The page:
##### 4.1. The Effects of Similarity Measures and the Length of Time Series on the Performance of Pattern Recognition Using AR-Based Feature Extraction

To test the performance of feature extraction methods, the Z24 Bridge datasets described in Section 2 are used. In the Z24 bridge datasets, each sensor data file contains 65536 acceleration data points. To avoid unstable measurement data in the beginning of each test, the first 4999 data points are abandoned. The rest of the measurement data in data files are used for feature extraction. The first time series starts from 5000th data point. The next time series is formed by shifting 100 data points from previous time series. For example, the second time series starts from 5100th data point and the third time series starts from 5200th data point. Various lengths of time series are formed to test the impact of time series length on the performance of pattern recognition. The selected time series lengths include 100, 200, 300, 500, 700, 1000, 1500, 2000, 3000, and 5000.

The success rate of classifying test data to corresponding damage patterns using AR-based feature extraction method was evaluated for different damage modalities and progressive damage patterns. Figure 4 shows the average success rate of pattern recognition in first scenario (pattern 2–6 in Table 1) using similarity measures defined above. Five data patterns defined in the first scenario are No damage, pier 3 settlement—20 mm, pier 3 settlement—40 mm, pier 3 settlement—80 mm, and pier 3 settlement—95 mm. The -axis stands for the length of time series for feature extraction; the axis stands for the type of similarity measures; and the axis is the average success rate of AR-based feature extraction method. From Figure 4, we can see that the Mahalanobis distance outperforms over other similarity measures. For each similarity measure, the success rate increases as the length of time series gets longer.

Figure 5 shows the average success rate of pattern recognition for Patterns 6, 10, 11, 12, 14, and 16 in Table 1 (pier 3 settlement—95 mm, concrete spalling—24 m^{2}, landslide at abutment, concrete hinge failure, anchor head failure (4), and tendon wire failure (100/4)). Figure 5 presents similar trends as Figure 4 with regard to the effects of similarity measures on the pattern recognition success rate for AR-based feature extraction method. The success rate in Figure 5, however, is generally lower than in Figure 4. This is due to the separation of feature vectors in first scenario is better than that of the second scenario. This can be observed from Figures 6 and 7. These two figures show the distribution of AR feature vectors of data patterns in the first and second scenarios from the sensor node 232 using Mahalanobis distance. To display high dimensional feature vectors in 2D space, 20-dimensional feature vectors are reduced to 2-dimensional feature vectors using principal component analysis (PCA). The -axis is the first component after PCA and the -axis is the second component after PCA.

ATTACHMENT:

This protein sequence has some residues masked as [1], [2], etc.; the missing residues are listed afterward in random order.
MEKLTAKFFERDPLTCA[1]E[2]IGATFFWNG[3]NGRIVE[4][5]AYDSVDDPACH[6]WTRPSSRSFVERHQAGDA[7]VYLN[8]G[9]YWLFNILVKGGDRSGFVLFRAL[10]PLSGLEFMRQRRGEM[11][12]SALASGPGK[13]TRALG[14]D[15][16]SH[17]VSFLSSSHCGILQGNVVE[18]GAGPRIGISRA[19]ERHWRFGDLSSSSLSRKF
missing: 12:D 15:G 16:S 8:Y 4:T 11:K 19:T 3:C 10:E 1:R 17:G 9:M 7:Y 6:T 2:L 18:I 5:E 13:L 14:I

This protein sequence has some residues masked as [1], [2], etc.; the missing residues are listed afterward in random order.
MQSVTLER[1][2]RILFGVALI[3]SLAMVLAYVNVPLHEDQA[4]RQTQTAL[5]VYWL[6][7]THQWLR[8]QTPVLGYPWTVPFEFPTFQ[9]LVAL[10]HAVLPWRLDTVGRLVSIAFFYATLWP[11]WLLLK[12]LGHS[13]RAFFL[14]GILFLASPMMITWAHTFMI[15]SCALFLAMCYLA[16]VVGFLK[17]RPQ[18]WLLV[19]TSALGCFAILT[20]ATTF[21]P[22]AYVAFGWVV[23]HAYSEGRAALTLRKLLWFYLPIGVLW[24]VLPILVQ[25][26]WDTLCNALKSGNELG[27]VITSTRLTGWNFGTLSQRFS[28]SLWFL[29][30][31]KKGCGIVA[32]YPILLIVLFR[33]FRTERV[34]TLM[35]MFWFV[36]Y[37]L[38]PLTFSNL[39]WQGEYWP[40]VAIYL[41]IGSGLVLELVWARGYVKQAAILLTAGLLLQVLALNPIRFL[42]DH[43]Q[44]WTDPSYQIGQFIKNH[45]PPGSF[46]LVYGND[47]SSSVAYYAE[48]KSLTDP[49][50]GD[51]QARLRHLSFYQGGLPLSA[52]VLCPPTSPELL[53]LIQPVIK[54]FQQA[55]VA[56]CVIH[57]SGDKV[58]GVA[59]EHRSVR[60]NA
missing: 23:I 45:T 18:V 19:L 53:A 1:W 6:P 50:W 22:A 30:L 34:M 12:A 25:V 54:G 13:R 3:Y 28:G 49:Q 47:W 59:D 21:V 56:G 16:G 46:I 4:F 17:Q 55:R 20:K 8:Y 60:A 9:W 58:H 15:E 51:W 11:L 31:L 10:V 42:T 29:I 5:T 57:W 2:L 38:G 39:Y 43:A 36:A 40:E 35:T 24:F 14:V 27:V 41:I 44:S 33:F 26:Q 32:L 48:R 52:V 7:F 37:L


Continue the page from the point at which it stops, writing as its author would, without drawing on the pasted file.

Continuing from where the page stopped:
The impact of the length of time series on pattern recognition success rate using Mahalanobis distance as similarity measure was also investigated. Figure 8 shows the success rates of pattern recognition in first scenario and Figure 9 shows the success rates of pattern recognition in second scenario. Figure 8 indicates that the success rate increases as the length of time series increases. In addition, the severity of damage affects the pattern recognition success rate. Pattern 6, with largest settlement, has the highest pattern recognition success rate. Figure 9 shows the success rate of pattern recognition performed on different damage modalities. Similarly, the success rates go up as the lengths of time series increases.

The success rate is also affected by the separation of feature vectors in feature space. Figures 6 and 7 show the distribution of feature vectors in the first and second scenarios. The length of time series is 5000 in both plots. In Figure 6, the feature vectors of pattern 6 are located far away from feature vectors of other patterns. As a result, pattern 6 is easy to be recognized. The success rate of pattern 6 is the highest one compared with other patterns. Figure 7 shows the distribution of the feature vectors from different damage modalities. As we can see from Figure 7, feature vectors of pattern 14 are located far away from feature vectors of other patterns, so the success rates of pattern 14 is higher than the success rate of other patterns. In general, the separation of feature vectors in first scenario is better than that of the second scenario. The overall success rate in first scenario is also higher than that of the second scenario.

##### 4.2. The Effects of Similarity Measures on the Performance of Pattern Recognition Using DFT-Based Feature Extraction

Figures 10 and 11 show the average success rate of DFT-based feature extraction method for structural damage pattern recognition with different similarity measures. In general, the success rate of DFT-based feature extraction is lower than that of AR-based feature extraction method. Compare with two test scenarios, the first scenario has relatively high success rate. In both test scenarios, the dissimilarity measure—Mahalanobis distance again showing better performance than other similarity measures.